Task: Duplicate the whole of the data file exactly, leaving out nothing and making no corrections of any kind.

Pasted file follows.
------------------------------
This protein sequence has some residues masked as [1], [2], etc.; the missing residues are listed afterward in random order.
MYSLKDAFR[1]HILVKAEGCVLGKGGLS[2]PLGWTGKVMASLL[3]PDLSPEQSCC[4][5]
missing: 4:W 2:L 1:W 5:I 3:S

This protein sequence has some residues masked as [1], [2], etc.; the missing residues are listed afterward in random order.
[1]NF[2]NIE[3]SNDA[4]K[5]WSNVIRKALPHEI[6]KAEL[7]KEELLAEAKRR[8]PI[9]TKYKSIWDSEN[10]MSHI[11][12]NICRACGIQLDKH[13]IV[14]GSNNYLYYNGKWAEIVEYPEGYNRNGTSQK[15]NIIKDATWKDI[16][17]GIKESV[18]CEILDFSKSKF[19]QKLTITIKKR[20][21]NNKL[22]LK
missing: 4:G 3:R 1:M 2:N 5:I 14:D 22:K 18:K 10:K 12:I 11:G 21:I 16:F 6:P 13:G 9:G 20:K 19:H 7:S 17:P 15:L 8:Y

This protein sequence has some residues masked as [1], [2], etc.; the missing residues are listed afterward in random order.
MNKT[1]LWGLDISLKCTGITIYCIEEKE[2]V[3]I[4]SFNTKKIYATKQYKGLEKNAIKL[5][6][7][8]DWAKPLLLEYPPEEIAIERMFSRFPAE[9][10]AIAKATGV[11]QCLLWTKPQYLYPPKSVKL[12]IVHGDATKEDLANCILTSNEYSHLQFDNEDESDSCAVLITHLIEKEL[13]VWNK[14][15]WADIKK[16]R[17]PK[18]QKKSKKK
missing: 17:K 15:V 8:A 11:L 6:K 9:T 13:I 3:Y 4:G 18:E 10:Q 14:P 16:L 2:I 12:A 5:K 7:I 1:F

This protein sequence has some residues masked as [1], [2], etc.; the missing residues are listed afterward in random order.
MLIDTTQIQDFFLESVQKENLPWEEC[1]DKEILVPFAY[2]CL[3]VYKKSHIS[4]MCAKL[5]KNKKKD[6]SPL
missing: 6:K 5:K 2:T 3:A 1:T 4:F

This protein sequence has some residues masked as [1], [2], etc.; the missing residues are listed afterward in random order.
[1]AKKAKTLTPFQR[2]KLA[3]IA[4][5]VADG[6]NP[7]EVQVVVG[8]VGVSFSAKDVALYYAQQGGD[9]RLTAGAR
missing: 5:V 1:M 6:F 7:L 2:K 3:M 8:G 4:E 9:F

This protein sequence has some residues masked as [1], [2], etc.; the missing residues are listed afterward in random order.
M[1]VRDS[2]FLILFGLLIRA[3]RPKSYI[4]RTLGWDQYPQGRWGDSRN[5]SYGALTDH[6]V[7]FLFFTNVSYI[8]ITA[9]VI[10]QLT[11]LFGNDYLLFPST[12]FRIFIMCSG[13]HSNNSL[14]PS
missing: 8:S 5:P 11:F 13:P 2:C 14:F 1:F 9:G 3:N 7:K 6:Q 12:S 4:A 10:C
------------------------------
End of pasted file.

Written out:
This protein sequence has some residues masked as [1], [2], etc.; the missing residues are listed afterward in random order.
MYSLKDAFR[1]HILVKAEGCVLGKGGLS[2]PLGWTGKVMASLL[3]PDLSPEQSCC[4][5]
missing: 4:W 2:L 1:W 5:I 3:S

This protein sequence has some residues masked as [1], [2], etc.; the missing residues are listed afterward in random order.
[1]NF[2]NIE[3]SNDA[4]K[5]WSNVIRKALPHEI[6]KAEL[7]KEELLAEAKRR[8]PI[9]TKYKSIWDSEN[10]MSHI[11][12]NICRACGIQLDKH[13]IV[14]GSNNYLYYNGKWAEIVEYPEGYNRNGTSQK[15]NIIKDATWKDI[16][17]GIKESV[18]CEILDFSKSKF[19]QKLTITIKKR[20][21]NNKL[22]LK
missing: 4:G 3:R 1:M 2:N 5:I 14:D 22:K 18:K 10:K 12:I 11:G 21:I 16:F 6:P 13:G 9:G 20:K 19:H 7:S 17:P 15:L 8:Y

This protein sequence has some residues masked as [1], [2], etc.; the missing residues are listed afterward in random order.
MNKT[1]LWGLDISLKCTGITIYCIEEKE[2]V[3]I[4]SFNTKKIYATKQYKGLEKNAIKL[5][6][7][8]DWAKPLLLEYPPEEIAIERMFSRFPAE[9][10]AIAKATGV[11]QCLLWTKPQYLYPPKSVKL[12]IVHGDATKEDLANCILTSNEYSHLQFDNEDESDSCAVLITHLIEKEL[13]VWNK[14][15]WADIKK[16]R[17]PK[18]QKKSKKK
missing: 17:K 15:V 8:A 11:L 6:K 9:T 13:I 3:Y 4:G 18:E 10:Q 14:P 16:L 2:I 12:A 5:K 7:I 1:F

This protein sequence has some residues masked as [1], [2], etc.; the missing residues are listed afterward in random order.
MLIDTTQIQDFFLESVQKENLPWEEC[1]DKEILVPFAY[2]CL[3]VYKKSHIS[4]MCAKL[5]KNKKKD[6]SPL
missing: 6:K 5:K 2:T 3:A 1:T 4:F

This protein sequence has some residues masked as [1], [2], etc.; the missing residues are listed afterward in random order.
[1]AKKAKTLTPFQR[2]KLA[3]IA[4][5]VADG[6]NP[7]EVQVVVG[8]VGVSFSAKDVALYYAQQGGD[9]RLTAGAR
missing: 5:V 1:M 6:F 7:L 2:K 3:M 8:G 4:E 9:F

This protein sequence has some residues masked as [1], [2], etc.; the missing residues are listed afterward in random order.
M[1]VRDS[2]FLILFGLLIRA[3]RPKSYI[4]RTLGWDQYPQGRWGDSRN[5]SYGALTDH[6]V[7]FLFFTNVSYI[8]ITA[9]VI[10]QLT[11]LFGNDYLLFPST[12]FRIFIMCSG[13]HSNNSL[14]PS
missing: 8:S 5:P 11:F 13:P 2:C 14:F 1:F 9:G 3:N 7:K 6:Q 12:S 4:A 10:C